Posts Tagged ‘Ethel Rosenberg’

Some of us older folks remember these little guys.

I was, it seems, a handful when I was in 2nd grade and finished the reader the first weekend I had it.

So I read the paper, the New York Daily News, after my dad was finished with it. Nobody monitored my reading as long as I was quiet. Shhhhhh… she’s reading. Leave her alone.  (Translation –  don’t start her talking!)

These little guys showed up on the front page, and I had read their story.  I lived in terror that my mom and dad would be next – based on nothing except that they were parents.

Sons of Ethel Rosenberg plead with Obama to exonerate mother

Associated Press

WASHINGTON (AP) — The sons of convicted spy Ethel Rosenberg returned to the White House on Thursday, more than 50 years after pleading unsuccessfully to spare her life, in a last-ditch appeal to President Barack Obama to exonerate her amid new evidence.

Rosenberg was executed in 1953 along with her husband, Julius, after being convicted of conspiring to pass secrets about the atomic bomb to the Soviet Union. But court records made public last year through a judge’s order cast doubt on the conventional narrative of a Cold War espionage case that captivated the country.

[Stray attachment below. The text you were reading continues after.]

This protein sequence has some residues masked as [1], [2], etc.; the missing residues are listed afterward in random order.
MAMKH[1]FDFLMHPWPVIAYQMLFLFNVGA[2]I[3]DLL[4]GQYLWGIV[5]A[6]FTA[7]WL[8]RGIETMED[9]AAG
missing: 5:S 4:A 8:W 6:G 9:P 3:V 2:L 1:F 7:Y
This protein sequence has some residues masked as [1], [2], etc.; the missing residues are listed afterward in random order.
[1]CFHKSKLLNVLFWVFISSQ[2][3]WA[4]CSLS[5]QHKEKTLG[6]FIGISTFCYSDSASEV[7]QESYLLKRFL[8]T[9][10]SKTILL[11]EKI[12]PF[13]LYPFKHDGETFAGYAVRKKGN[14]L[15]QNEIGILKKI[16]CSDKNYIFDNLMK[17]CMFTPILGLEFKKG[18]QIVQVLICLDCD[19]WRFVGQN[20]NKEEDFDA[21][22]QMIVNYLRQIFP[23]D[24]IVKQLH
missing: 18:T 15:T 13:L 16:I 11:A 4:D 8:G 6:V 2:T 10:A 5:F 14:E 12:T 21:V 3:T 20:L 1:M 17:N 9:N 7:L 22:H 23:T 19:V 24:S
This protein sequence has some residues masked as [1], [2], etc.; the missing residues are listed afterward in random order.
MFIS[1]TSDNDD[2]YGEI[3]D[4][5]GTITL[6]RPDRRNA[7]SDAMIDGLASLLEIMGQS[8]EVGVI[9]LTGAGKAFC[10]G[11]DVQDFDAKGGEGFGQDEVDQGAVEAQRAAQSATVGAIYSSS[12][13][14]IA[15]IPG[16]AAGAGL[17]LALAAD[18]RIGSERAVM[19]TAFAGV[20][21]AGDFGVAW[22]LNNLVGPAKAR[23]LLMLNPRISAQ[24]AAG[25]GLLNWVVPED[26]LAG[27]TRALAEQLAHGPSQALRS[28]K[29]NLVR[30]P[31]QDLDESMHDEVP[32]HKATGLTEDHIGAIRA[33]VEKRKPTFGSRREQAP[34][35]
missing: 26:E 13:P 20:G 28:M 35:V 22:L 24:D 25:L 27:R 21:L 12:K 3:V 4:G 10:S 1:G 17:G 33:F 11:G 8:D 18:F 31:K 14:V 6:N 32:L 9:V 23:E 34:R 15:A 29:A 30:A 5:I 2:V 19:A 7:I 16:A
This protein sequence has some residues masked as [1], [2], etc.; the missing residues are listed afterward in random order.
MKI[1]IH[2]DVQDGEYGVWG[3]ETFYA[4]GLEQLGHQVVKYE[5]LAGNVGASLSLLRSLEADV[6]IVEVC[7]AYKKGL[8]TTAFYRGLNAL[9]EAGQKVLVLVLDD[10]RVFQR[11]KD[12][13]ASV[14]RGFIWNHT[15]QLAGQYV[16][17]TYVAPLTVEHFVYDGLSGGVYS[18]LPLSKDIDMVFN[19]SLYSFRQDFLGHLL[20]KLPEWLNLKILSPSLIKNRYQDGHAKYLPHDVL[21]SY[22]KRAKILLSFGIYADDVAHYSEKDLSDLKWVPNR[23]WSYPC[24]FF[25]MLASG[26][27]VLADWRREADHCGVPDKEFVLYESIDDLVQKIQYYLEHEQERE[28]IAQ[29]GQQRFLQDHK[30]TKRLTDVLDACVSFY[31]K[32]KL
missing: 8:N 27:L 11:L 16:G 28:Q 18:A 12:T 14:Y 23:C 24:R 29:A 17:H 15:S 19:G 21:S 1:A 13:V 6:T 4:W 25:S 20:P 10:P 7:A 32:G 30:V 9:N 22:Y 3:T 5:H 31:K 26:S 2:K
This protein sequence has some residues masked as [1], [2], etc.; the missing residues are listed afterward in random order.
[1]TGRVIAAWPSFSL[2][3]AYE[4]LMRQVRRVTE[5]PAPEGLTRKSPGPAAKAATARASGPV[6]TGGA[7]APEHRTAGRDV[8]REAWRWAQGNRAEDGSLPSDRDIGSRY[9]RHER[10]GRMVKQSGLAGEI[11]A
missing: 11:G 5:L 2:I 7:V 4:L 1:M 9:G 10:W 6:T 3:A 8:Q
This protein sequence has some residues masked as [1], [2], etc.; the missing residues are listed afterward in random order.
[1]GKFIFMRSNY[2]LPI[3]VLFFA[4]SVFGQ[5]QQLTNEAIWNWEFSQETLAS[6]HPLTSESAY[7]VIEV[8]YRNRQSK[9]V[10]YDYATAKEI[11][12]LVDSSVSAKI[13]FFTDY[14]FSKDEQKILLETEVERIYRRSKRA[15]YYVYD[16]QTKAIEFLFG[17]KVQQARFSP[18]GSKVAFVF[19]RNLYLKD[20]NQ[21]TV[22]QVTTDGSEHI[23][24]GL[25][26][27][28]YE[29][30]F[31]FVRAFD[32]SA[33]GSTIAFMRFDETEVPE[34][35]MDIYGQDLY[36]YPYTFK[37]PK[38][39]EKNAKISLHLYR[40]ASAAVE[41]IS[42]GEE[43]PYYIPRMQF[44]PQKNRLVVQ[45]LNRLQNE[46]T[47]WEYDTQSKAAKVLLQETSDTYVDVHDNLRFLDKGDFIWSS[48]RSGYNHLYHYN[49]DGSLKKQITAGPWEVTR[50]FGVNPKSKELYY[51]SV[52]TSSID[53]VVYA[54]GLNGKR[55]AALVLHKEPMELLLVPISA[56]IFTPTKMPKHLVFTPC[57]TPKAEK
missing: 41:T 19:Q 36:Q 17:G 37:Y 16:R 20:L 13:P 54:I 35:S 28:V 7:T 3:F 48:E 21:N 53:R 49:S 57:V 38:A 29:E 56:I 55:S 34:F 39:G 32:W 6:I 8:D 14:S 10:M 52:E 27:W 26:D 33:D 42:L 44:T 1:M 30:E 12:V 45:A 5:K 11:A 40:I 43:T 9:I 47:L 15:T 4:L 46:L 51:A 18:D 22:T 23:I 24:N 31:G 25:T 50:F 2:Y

“This is our mother we’re talking about,” Robert Meeropol, one of Rosenberg’s two sons, said as he stood outside the White House gates. “Since we can’t bring her back to life, there could be nothing more satisfying to us than to have the government acknowledge that this shouldn’t have happened, that this was wrong.”

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When I was seven, I was devastated for the Rosenberg kids. Probably the stories I read were too old for me. But their parents being executed was probably too old for them. I always felt a bond with those two little boys.  I remember that front page.  They were reading the story.

I was so upset!!

I don’t know what their dad did, but I don’t think their mom knew anything about it.  At that age the idea of losing your parents, especially your mom, is overwhelming.

Poor Ethel. I don’t think she knew what – if anything – was going on with her brother and her husband.

I remember the day they were executed.  I was just a little kid. I wasn’t even old enough to make my first confession or receive the host.  But I thought it was wrong.

President Obama could be a hero. He could exonerate Ethel Rosenberg. I hope he does.


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